Morgan (1999) identified 50 individual factors for 'beach user prioritisation'. These were clustered into four major 'beach facets' that were used in a survey of beach users at 23 study sites in Wales:

  • Facilities – e.g. washing / drinking water, toilet provision;
  • Bathing and swimming safety – e.g. strong currents, lifeguard provision, dangerous animals in water;
  • Sand and water quality – e.g. sewage debris, water quality, litter; and
  • Access and parking – road access, car park location and access onto beach by path.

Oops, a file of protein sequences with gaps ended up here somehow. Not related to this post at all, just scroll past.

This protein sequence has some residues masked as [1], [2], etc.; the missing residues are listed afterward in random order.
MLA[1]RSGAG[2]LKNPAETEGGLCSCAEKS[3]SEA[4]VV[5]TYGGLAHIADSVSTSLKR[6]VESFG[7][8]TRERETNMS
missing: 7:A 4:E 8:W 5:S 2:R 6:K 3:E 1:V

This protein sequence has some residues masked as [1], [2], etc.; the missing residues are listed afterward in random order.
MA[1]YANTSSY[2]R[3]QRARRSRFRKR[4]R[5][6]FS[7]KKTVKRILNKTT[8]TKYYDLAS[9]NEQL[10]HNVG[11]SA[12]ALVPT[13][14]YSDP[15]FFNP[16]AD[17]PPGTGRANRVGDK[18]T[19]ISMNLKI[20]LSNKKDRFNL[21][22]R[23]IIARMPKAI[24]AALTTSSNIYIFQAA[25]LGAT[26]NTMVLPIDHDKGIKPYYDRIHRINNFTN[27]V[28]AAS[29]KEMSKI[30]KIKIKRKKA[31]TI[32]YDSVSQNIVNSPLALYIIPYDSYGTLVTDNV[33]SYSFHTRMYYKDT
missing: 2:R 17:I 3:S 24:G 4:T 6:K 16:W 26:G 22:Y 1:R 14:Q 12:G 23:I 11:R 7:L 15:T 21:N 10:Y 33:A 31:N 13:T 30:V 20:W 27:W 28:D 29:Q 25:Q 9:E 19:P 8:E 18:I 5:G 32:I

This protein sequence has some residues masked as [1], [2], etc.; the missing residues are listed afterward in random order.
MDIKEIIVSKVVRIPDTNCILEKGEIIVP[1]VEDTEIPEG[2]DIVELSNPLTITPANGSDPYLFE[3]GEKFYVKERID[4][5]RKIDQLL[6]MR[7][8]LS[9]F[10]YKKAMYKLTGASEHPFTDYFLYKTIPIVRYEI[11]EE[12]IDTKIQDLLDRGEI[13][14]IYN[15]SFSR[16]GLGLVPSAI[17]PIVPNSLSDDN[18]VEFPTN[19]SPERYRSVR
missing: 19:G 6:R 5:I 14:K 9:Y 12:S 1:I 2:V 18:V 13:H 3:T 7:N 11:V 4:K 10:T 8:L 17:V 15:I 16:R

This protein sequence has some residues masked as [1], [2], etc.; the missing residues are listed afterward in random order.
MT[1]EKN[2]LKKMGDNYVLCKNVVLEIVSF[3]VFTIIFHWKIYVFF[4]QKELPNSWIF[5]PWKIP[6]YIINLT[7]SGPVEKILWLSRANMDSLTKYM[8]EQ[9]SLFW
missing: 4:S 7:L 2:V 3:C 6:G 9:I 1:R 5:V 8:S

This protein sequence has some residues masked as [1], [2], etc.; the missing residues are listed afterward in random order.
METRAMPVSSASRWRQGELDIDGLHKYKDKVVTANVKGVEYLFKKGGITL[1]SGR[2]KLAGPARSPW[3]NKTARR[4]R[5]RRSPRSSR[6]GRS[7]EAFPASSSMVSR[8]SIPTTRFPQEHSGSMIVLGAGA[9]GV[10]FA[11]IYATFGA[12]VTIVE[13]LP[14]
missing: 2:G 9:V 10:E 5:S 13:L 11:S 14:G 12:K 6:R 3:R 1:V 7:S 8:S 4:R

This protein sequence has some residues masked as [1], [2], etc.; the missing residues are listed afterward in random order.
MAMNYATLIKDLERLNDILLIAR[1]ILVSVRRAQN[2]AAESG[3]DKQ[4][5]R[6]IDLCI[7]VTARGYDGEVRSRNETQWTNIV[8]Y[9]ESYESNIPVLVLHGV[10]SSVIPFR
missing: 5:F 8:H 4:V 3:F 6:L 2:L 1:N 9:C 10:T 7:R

Morgan's survey results provide a useful historic reference point of the relative importance of different factors influencing overall beach user priority levels ( i.e. the factors that determine choice of beach). Interestingly, water quality was identified as the third most important (3.12%) though there are a cluster of five other factors with similar (2.97-3.04%) priority scores, three of which are also from the 'sand and water quality' category (sewage debris, litter, oil on beach). Landscape quality (11.3%) and beach safety (8.28%) were the first and second most important factors respectively and, importantly, both had much higher priority scores (by at least a factor of 2.6) than the next nearest factor (water quality at 3.12%). Around the same period, Wilson et al. (1995) explored the impact of visual cues of deterioration on people's preferences. Preference ratings (of liking a site and finding it appealing for recreational activities) showed that people downrated waterscapes with rubbish, algal bloom, surface foam, a health warning sign, or an industrial backdrop (Wilson et al.,1995). While these results may be expected, the authors note that in the absence of visual cues of deterioration, other considerations may in fact become more important.